Somehow, the money will flow in anyways, but now we the riders won’t be forced to wait longer or pay more.

Categories : Fare Hikes, Service Cuts
Comments (0)

Function, form battling it out at Fulton Street

By · Published on November 28, 2006 · Comments (4) ·

As part of the plans for rebuilding and redeveloping Lower Manhattan, the MTA has invested nearly $900 million in their plans to build a transportation hub at Fulton Street. With plans for 12 subway lines to be connected through the hub, the new Fulton Street will become the largest connecting station in the system, beating out the 10 trains that run through Times Square and the Atlantic Ave.-Pacific Street stop.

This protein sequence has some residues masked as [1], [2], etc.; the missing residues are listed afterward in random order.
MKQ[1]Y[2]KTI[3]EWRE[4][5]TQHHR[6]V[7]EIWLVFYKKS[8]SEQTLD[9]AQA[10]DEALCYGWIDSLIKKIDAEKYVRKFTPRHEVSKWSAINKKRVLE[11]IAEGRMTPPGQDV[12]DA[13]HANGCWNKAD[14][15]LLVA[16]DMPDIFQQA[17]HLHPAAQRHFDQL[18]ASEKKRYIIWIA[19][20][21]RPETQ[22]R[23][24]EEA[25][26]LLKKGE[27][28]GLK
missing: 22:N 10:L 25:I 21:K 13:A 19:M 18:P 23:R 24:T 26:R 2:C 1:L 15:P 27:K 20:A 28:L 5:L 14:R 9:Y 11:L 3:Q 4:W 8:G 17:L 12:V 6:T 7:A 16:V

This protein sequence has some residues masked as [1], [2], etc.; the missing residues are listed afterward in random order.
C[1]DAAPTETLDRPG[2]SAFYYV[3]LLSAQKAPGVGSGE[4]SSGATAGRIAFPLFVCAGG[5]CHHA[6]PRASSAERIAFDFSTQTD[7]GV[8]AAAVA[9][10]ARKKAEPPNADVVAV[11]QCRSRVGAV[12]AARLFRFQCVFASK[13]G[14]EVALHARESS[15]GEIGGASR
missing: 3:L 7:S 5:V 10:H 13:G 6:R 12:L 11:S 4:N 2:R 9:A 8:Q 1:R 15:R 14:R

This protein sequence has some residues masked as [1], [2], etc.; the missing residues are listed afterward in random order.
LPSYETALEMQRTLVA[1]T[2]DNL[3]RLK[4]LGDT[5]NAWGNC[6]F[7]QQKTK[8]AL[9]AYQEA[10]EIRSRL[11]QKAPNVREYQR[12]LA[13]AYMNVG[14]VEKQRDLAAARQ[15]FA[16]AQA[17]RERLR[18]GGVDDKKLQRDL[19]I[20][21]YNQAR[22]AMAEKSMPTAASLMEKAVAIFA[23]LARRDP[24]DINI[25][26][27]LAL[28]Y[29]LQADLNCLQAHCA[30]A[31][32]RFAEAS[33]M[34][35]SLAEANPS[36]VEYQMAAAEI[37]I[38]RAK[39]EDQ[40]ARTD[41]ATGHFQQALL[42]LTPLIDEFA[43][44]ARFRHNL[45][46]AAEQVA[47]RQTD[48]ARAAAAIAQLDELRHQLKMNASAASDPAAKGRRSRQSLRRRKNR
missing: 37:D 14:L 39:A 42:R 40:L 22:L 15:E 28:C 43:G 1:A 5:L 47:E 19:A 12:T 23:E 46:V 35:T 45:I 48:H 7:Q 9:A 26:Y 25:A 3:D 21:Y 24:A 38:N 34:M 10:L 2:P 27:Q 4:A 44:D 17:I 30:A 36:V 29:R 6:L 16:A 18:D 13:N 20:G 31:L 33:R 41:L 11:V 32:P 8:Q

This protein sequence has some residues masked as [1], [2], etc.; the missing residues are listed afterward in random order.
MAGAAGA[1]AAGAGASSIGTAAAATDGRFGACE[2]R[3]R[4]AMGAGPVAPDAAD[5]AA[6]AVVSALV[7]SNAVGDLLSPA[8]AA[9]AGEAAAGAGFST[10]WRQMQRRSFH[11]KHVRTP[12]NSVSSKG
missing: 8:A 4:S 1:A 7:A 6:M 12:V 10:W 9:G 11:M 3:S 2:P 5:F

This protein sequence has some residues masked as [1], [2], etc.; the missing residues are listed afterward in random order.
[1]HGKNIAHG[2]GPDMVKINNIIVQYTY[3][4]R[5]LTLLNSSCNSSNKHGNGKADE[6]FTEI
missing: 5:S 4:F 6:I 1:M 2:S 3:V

But as with any capital improvement campaign, the Fulton Street construction efforts have not gone smoothly, The New York Times noted today. With real estate costs exceeding expectations by nearly $100 million, some of the more ostentatious aspects of the Fulton Street hub may be scaled back. In particular, the showy dome that is supposed to cover the grand entrance may not be as showy as the original plans called for it to be:

The dome, intended to maximize the natural light entering the complex, would sit atop a 50-foot-high glass-enclosed building designed by the British architectural firm Grimshaw. The dome, which is called an oculus, was initially designed to be 50 feet high, taking the total height to about 100 feet, Mr. Nagaraja said, but it has already been scaled back to about 20 feet.